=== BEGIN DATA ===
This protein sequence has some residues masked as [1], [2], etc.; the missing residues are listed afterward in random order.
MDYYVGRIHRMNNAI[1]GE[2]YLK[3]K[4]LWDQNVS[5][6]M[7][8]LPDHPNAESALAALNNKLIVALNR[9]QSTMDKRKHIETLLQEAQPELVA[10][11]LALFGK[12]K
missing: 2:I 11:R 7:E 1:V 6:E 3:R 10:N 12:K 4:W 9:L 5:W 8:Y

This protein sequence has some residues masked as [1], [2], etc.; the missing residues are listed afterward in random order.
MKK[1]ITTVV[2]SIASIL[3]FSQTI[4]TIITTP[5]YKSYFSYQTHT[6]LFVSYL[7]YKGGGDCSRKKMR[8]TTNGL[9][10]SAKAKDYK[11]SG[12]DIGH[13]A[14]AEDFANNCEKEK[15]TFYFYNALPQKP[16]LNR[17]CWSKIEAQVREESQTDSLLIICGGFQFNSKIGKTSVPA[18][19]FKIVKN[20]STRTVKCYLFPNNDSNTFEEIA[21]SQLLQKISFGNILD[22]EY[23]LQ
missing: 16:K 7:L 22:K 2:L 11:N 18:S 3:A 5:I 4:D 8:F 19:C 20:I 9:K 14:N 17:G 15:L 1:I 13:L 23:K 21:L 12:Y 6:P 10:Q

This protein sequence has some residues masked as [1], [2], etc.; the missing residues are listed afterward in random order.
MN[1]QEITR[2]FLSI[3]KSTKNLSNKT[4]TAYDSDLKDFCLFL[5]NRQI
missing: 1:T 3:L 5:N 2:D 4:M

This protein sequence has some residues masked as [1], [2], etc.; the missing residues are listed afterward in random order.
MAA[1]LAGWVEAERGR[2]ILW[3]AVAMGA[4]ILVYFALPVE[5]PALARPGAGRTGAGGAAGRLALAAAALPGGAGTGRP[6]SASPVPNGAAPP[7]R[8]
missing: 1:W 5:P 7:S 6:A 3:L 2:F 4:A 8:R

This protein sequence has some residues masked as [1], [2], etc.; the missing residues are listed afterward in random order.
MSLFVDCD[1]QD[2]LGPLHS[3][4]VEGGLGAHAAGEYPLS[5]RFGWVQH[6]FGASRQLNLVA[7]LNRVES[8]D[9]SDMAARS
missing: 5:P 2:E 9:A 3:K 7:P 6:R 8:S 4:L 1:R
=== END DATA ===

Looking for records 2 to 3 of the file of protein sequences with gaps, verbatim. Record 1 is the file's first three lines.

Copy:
This protein sequence has some residues masked as [1], [2], etc.; the missing residues are listed afterward in random order.
MKK[1]ITTVV[2]SIASIL[3]FSQTI[4]TIITTP[5]YKSYFSYQTHT[6]LFVSYL[7]YKGGGDCSRKKMR[8]TTNGL[9][10]SAKAKDYK[11]SG[12]DIGH[13]A[14]AEDFANNCEKEK[15]TFYFYNALPQKP[16]LNR[17]CWSKIEAQVREESQTDSLLIICGGFQFNSKIGKTSVPA[18][19]FKIVKN[20]STRTVKCYLFPNNDSNTFEEIA[21]SQLLQKISFGNILD[22]EY[23]LQ
missing: 16:K 7:L 22:K 2:L 11:N 18:S 3:A 5:I 4:D 8:F 19:C 20:I 9:K 14:N 17:G 15:L 1:I 13:L 23:K 21:L 12:Y 6:P 10:Q

This protein sequence has some residues masked as [1], [2], etc.; the missing residues are listed afterward in random order.
MN[1]QEITR[2]FLSI[3]KSTKNLSNKT[4]TAYDSDLKDFCLFL[5]NRQI
missing: 1:T 3:L 5:N 2:D 4:M